The second lumber mill that was powered by electricity in the country opened in 1917, at the new company community of Snoqualmie Falls, and was constructed across the river from Snoqualmie. The economy of the Valley was given a stable and significant base for employment. As WW I took the mill workers away, they were replaced by soldiers to keep the necessary wood products that included spruce for airplanes, in production.

A man named A. W. Pratt was platting the Meadowbrook addition to Snoqualmie, and the Snoqualmie region was growing, which included the construction of a new bank building, which is currently City Hall, a movie theater, and a brick hotel by 1923.

The building boom in Snoqualmie, which included the construction of the brick-fronted buildings that housed the drug store, lasted until the Great Depression, which, in 1932, hit bottom in the Upper Valley. Wages and salaries decreased, however, the Snoqualmie Falls Lumber Company mill, currently known as Weyerhaeuser, was still continually producing all during the difficult times.

The boom after the war, as well as WW II increased the lumber needed for the country, but also increased the mobility of personnel. The building of US-10, currently Interstate-90, bypassed the communities of Fall City and Snoqualmie and ceased all economic opportunity. However, for some years before the current was constructed, the highway continued through the middle of downtown North Bend. The Upper Valley increasingly lost residents to the urban centers. However, the good news was that the Weyerhaeuser plywood Plant opened in 1959.

By 1958 the majority of the homes at the mill town of Snoqualmie Falls were relocated to other places in the Valley, that included a group that relocated a temporary bridge to the William's addition. By 1960, the population of Snoqualmie had stabilized to 1,216 people, which during the next 30 years increased to 1,546 people, which is an average growth increase of just eleven persons each year.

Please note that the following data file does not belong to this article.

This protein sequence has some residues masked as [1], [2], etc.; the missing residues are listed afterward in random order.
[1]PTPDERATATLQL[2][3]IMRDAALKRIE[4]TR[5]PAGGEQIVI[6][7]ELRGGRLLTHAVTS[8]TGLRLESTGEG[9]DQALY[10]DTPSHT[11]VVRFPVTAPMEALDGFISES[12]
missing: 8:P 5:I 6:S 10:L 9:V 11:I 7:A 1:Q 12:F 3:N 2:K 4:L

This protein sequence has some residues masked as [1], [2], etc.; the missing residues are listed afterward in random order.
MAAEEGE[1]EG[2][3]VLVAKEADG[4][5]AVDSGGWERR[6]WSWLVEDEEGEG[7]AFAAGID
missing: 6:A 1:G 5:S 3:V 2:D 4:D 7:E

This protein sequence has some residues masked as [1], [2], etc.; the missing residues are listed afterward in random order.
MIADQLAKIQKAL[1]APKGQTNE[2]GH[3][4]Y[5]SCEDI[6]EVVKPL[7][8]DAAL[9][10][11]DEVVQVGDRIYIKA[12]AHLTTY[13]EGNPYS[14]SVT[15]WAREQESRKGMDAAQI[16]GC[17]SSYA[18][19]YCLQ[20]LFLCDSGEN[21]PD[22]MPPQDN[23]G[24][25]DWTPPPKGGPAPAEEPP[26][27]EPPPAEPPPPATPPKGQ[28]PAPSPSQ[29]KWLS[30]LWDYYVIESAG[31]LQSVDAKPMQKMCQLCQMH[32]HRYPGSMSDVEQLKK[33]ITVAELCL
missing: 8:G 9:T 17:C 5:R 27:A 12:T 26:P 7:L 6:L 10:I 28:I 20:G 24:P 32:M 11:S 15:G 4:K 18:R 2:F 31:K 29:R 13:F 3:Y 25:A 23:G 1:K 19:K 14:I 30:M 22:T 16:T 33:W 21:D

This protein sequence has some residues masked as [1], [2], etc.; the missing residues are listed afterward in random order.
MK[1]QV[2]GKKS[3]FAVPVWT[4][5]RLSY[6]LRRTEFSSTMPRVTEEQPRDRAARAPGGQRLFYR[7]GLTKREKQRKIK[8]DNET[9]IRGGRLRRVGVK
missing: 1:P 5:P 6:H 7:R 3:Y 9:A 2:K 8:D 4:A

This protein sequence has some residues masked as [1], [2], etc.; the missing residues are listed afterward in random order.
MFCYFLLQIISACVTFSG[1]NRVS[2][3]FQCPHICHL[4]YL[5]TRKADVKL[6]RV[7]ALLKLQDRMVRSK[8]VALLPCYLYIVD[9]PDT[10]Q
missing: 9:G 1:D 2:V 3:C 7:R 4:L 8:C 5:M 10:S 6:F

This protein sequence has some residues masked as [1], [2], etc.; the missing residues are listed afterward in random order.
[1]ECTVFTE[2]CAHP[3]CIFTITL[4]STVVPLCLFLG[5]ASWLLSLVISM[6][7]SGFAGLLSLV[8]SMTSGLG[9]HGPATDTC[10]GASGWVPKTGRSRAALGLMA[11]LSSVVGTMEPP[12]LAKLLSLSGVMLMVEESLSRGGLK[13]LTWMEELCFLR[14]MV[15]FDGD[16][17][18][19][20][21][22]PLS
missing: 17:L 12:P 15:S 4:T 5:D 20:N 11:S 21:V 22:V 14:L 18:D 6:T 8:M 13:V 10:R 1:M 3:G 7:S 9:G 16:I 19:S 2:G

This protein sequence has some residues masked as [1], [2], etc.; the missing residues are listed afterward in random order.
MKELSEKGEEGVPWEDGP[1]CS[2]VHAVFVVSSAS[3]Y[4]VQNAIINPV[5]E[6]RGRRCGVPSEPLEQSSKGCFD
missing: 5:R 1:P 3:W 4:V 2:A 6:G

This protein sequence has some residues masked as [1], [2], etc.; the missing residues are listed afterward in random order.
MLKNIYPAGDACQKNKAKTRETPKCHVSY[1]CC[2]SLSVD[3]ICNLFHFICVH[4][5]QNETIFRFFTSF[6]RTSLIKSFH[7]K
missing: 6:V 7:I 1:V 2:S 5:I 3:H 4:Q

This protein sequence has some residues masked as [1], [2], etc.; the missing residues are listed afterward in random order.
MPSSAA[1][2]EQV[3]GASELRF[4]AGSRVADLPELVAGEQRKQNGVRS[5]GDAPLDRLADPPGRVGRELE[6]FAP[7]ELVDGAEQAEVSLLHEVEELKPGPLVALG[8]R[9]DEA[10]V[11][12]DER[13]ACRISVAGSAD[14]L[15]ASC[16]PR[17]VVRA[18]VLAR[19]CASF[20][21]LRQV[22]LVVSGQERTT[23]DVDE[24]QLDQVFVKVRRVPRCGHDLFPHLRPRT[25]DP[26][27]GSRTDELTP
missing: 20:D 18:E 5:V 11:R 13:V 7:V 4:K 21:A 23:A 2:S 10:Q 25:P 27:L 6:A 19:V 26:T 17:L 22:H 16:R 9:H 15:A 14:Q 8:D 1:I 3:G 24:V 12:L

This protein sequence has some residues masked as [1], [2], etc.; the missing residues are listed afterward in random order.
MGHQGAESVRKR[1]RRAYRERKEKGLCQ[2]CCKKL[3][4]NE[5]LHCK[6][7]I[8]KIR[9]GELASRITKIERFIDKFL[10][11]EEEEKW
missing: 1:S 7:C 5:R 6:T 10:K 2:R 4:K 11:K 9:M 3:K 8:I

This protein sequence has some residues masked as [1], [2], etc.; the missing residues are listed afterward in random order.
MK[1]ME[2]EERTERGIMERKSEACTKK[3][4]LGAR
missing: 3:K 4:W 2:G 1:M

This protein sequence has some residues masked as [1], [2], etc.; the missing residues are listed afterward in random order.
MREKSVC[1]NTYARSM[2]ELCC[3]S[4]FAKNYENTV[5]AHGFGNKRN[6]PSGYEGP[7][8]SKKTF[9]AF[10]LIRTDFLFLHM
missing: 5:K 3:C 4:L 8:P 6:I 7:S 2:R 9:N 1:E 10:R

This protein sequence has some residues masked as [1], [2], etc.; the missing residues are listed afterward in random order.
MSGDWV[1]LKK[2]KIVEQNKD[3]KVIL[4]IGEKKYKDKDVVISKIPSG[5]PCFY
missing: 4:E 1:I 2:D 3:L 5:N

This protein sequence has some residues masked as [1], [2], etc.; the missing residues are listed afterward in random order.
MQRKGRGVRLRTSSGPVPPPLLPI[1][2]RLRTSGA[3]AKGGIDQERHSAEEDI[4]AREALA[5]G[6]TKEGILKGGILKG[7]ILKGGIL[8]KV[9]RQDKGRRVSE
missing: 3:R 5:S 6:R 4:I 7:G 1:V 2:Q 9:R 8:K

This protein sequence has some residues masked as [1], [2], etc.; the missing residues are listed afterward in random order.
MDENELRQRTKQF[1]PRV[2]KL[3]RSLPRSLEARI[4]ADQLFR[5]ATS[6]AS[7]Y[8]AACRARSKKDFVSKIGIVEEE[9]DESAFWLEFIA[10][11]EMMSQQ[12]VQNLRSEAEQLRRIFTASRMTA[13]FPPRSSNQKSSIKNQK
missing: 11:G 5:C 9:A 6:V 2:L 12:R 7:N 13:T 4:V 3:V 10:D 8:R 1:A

The milling operations of Weyerhaeuser and logging were the mainstays of the local economy until recently. The company has run a much smaller mill operation since 1989, and, 1n 2003, ceased all operations at the Weyerhaeuser Mill Site. Agriculture is no longer a major economic force in the community, although dairy farms were a significant local industry up until the early 1950's. Snoqualmie became more accessible to the Eastside and Seattle, which resulted in more residents working in the communities to the West, with the completion of Interstate-90 during the 1970's. Also, the Snoqualmie Ridge Business Park currently employs nearly 1,000 people, and continues to expand. Major employers in the business park include the King County Department of Permitting and Environmental Review, Zetec, T-Mobile, Technical Glass, Motion Water Sports, and Space Labs.

Currently, the recreational and scenic attractions of the community are attracting a significant amount of the local tourism industry. Snoqualmie, along with Snoqualmie Falls, are home to the Northwest Railway Museum and the Salish Lodge. The Salish Lodge is located over Snoqualmie Falls next to the Snoqualmie Energy Fall Park of Puget Sound. The Museum operates a historic tourist railway and owns a historic depot.

The City of Snoqualmie annexed some 593 acres of the previous Weyerhaeuser Mill Site and Mill Pond, currently known as Borst Lake in 2012 The former Mill Office now hosts Dirtfish, which is an advanced rally car driver training school. The location is one of the largest undeveloped industrial zoned locations in King County, while significant environmental review and planning for potential future uses remains to be done.

Don’t go without your phone, iPad, or iPhone.

Contact us today and let one of our technicians ensure that you don’t miss that important call or text.